“Not broken. Black. But you’ve put your finger on the problem. We’ve got to practice speaking what is known as ‘standardized English’ if you’re going to get past that first job interview.”
            So we began. They asked questions in Black English. I printed these queries on the chalkboard. Beneath them, I’d print standardized English. We’d practice saying this second set of questions. I wanted them to get used to the questions they’d be asked.
            Then we practiced answers in Black and standardized English.
            Slowly, as the weeks passed, the students became adept at switching from Black to standardized. I participated in countless mythical interviews as the personnel manager or the boss of a Dayton business. The students participated as Black English speakers and as standardized English speakers.
            Time passed and they beamed at their growing expertise to shift from Black to standardized English. “Just look at us,” their smiles declared. “We speak two languages! We’re downright educated!”
            I agreed. “Yes. The cat’s meow!”
            Next Tuesday I’ll continue the story of my work at the dropout center with these students, who were so eager to learn.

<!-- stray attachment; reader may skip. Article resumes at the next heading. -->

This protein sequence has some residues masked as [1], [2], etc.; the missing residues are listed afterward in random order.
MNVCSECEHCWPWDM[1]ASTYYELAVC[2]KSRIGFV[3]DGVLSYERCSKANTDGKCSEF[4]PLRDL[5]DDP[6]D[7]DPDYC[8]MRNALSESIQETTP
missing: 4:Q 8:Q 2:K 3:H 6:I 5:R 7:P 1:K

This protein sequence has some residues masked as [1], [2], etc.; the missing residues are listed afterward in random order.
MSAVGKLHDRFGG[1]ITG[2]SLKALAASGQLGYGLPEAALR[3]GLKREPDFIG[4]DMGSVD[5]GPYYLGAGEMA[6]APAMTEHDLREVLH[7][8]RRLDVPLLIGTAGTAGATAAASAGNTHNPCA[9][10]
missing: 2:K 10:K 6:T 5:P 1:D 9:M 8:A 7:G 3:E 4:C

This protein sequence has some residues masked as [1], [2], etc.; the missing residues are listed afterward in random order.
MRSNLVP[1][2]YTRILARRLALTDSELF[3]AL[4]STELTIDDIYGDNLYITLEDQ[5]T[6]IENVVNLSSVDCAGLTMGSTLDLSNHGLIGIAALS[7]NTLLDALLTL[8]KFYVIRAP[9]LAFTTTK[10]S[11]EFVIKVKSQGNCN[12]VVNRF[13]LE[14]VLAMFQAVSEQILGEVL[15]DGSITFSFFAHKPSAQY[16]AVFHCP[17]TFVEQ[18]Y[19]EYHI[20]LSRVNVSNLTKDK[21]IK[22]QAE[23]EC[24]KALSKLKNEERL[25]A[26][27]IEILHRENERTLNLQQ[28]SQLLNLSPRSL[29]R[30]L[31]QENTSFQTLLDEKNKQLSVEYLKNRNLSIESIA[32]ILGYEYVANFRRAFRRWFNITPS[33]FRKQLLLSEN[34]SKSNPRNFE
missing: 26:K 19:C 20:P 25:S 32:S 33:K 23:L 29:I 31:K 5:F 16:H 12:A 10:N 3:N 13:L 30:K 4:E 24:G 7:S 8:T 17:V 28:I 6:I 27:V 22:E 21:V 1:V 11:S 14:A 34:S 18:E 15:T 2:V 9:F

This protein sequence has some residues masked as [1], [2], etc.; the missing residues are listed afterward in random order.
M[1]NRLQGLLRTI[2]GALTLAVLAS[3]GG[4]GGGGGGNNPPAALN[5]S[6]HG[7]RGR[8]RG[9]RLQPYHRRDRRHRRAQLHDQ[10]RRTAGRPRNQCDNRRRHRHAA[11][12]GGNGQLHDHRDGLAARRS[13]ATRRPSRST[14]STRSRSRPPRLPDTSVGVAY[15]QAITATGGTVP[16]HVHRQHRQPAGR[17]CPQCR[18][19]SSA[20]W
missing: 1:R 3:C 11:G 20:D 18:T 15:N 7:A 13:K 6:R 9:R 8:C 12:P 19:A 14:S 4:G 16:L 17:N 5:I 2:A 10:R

Afterword #1: Thanks for all your comments on my posting this past Tuesday and for the suggestions about how to keep the newly cleaned shower stall pristine. I’ve now taken a shower and “ah, my foes, and oh, my friends” the wiped stall “gives a lovely light”—with an acknowledgement to the poet Edna St. Vincent Millay. I just got a call that tomorrowSunday at 10 am—I'll have my first "showing" of this house. Send those good wishes winging this way! I'm on Central Daylight Time!!!

Afterword #2: For my postings from January through March, a number of you commented on my “courage.” I thank you for that, and I’d like to introduce you today to a storyteller whose courage and fortitude I greatly admire. Some of you read Rita’s blog Soul Comfort’s Corner, so you’ve met this extraordinarily talented woman who lives daily with the aches and pangs of fibromyalgia and fills those days with painting, journaling and creating exquisite note cards. However, fewer of you know her second blog: Soul Comfort’s Stories.